My dear pals Yvonne and Hallam are getting married Saturday and I couldn't be more excited: The invitation promises a short ceremony followed by a clambake on the beach. I've never been to a proper clambake, and I'm flattered that Yvonne and Hallam know me so well that they didn't even have to ask, "Hey Will, what would be your ideal scenario for our wedding reception?" They just instinctively knew that I would like to go to a clambake on the beach. Will I be a little disappointed if there aren't bikini bridesmaids serving Old Crow and pie where the champagne and cake normally go? Well sure, but this isn't exclusively about me. It's our special day, not my special day, so if my costars insist on, say, naked bridesmaids with rum and mini eclairs, I'll understand.
I've been to some great weddings, but this one is all but guaranteed to be my favorite. I love the bride and groom both separately and together, it's an easy commute from my house, and if there's any god involved, it will surely be some kind of endearingly crazy pagan-witch-devil-yoga thing. Not even a hurricane or Kenji in flip-flops* could prevent this from being one of the best days our lives.
*Am I the only one sick of seeing the man's feet in This Week at Serious Eats World Headquarters?
And good thing, because Kenji exists to antagonize us, and this is apparently Natural Disaster Week here on the East Coast. I hope for everyone's sake that this Irene either skips over us altogether or lays historical waste to the entire wedding. If the former, hey, great, dry clambake! If the latter, well, that'll make for some memories (and maybe the flip-flops will be swept out to sea). I guess Yvonne might be a little disappointed to lose the deposit on the folding chairs and/or whichever aunts aren't strong swimmers, but Hallam is an immoderate man after my own heart, so I'm sure he'd approve of some weather carnage if his only choices were full-on hurricane or pissy drizzling annoyance.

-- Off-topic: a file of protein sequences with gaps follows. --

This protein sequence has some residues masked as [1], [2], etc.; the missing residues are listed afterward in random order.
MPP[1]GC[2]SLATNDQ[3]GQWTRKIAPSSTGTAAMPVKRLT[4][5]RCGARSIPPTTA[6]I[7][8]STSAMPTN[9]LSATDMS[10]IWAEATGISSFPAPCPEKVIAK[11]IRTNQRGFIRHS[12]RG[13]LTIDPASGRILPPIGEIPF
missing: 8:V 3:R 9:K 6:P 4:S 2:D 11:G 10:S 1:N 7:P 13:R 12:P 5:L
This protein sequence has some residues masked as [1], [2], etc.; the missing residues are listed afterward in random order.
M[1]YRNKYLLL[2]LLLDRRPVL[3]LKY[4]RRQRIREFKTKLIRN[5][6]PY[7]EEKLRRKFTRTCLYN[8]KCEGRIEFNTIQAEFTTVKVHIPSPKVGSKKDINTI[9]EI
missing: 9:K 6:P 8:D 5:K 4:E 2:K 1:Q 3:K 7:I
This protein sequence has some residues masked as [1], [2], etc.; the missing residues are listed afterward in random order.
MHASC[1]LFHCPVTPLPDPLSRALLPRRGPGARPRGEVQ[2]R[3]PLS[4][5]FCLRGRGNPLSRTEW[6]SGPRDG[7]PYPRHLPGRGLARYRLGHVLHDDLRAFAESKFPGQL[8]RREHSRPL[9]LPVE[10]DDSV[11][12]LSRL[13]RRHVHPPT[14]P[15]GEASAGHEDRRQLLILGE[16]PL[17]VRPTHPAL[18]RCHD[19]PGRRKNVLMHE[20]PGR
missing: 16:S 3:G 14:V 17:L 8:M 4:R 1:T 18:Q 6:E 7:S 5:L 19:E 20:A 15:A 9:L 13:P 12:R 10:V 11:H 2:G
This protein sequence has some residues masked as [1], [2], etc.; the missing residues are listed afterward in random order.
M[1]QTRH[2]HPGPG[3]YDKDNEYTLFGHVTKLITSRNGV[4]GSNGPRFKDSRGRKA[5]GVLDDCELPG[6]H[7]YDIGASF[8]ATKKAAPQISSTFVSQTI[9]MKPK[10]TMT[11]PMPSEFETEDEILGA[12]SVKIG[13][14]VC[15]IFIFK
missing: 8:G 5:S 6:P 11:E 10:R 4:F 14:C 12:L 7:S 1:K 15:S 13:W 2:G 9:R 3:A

Best-case scenario, of course, would have been an earthquake wedding. I've heard very bad things about big earthquakes, but I'm speaking of the middling one we had up here on Tuesday. That was sort of fun. My apartment shook for a minute or so, and then I indulged in an hour of the Internet's "Holy crap! Earthquake!" fiesta, and then I got on with my life, which on that day meant I got on to the farmer's market.
It was a failed market mission though, and not just because the peaches that were $1.50/pound on Monday had suddenly become worth $3/pound after an extra day's banging around in the back of the truck. The bigger disappointment is that there wasn't any post-quake looting. I didn't even bother to bring cash, because TV'd led me to believe that earthquakes were right up there with reduced education spending, police misconduct, and sports championships as perfectly valid reasons to steal. Ugh. Cambridge is so soft sometimes.